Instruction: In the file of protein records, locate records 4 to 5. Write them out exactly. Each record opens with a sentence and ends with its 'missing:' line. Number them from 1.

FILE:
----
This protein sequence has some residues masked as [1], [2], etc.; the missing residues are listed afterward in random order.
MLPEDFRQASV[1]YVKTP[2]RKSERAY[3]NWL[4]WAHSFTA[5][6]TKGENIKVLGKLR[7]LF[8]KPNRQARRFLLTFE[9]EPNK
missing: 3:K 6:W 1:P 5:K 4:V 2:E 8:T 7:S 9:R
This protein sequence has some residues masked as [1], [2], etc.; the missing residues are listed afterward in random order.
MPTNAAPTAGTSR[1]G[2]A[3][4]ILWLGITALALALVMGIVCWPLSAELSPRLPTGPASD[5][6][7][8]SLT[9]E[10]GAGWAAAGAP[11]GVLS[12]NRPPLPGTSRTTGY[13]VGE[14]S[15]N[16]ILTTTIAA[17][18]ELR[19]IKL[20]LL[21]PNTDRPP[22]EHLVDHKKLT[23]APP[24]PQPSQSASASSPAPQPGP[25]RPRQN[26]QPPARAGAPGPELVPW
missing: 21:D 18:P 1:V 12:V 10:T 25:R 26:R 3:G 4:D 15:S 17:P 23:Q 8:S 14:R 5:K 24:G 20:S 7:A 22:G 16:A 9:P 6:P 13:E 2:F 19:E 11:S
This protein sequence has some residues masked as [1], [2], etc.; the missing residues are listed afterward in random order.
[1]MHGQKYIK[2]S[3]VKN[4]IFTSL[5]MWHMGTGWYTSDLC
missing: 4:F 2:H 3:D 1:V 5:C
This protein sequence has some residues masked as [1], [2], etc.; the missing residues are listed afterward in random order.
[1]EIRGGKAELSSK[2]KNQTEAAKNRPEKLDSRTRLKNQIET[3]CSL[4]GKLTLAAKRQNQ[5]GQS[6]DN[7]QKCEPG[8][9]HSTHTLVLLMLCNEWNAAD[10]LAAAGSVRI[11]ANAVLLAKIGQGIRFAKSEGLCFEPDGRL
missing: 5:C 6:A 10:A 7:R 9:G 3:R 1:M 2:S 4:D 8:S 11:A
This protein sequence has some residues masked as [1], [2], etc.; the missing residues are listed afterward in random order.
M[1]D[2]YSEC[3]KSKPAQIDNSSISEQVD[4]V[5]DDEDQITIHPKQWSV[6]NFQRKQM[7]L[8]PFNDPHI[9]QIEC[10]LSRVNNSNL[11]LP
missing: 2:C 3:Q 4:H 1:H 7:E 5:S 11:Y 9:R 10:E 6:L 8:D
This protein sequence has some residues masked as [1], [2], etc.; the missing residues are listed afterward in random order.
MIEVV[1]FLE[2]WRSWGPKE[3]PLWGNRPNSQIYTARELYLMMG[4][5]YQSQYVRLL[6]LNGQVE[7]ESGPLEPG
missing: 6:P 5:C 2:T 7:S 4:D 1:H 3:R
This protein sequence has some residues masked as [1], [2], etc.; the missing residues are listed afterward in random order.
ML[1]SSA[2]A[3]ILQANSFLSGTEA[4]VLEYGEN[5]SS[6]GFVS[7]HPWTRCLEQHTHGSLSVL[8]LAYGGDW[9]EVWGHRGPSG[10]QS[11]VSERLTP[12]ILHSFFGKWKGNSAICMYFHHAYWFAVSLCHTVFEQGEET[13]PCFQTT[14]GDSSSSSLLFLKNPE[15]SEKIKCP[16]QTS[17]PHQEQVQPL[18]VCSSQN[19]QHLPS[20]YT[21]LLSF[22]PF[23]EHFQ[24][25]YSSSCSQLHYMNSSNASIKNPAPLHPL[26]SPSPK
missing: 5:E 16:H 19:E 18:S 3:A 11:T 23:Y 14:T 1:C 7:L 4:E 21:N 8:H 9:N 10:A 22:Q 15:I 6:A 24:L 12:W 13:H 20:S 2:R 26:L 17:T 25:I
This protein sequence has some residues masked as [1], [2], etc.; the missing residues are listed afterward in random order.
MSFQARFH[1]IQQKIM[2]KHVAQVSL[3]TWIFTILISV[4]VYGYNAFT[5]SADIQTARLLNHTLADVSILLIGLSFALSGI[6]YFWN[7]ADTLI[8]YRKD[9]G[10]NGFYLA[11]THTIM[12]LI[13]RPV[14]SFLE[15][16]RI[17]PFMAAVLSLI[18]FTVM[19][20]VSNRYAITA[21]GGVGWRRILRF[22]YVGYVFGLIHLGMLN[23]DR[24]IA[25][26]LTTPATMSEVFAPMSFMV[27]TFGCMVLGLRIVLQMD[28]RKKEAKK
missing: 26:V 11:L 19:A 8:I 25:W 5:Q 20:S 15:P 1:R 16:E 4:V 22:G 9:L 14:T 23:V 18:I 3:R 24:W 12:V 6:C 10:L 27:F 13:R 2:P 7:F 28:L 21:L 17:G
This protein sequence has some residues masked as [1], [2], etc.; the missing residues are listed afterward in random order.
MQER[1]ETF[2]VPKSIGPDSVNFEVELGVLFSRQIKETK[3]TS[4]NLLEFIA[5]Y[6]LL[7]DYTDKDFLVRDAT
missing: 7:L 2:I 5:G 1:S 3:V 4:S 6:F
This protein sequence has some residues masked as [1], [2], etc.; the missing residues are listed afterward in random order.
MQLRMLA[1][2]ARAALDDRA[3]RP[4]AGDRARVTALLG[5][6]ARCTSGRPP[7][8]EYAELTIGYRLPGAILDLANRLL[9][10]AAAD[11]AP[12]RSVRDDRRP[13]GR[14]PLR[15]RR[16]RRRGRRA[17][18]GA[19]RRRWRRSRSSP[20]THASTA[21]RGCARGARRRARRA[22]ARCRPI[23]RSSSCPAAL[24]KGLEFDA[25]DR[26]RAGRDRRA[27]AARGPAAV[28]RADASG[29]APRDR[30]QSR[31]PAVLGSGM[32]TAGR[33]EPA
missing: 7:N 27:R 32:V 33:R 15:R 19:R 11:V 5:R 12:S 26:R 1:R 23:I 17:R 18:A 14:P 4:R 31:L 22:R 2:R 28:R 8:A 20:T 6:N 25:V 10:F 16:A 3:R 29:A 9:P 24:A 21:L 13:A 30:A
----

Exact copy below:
This protein sequence has some residues masked as [1], [2], etc.; the missing residues are listed afterward in random order.
[1]EIRGGKAELSSK[2]KNQTEAAKNRPEKLDSRTRLKNQIET[3]CSL[4]GKLTLAAKRQNQ[5]GQS[6]DN[7]QKCEPG[8][9]HSTHTLVLLMLCNEWNAAD[10]LAAAGSVRI[11]ANAVLLAKIGQGIRFAKSEGLCFEPDGRL
missing: 5:C 6:A 10:A 7:R 9:G 3:R 1:M 2:S 4:D 8:S 11:A
This protein sequence has some residues masked as [1], [2], etc.; the missing residues are listed afterward in random order.
M[1]D[2]YSEC[3]KSKPAQIDNSSISEQVD[4]V[5]DDEDQITIHPKQWSV[6]NFQRKQM[7]L[8]PFNDPHI[9]QIEC[10]LSRVNNSNL[11]LP
missing: 2:C 3:Q 4:H 1:H 7:E 5:S 11:Y 9:R 10:E 6:L 8:D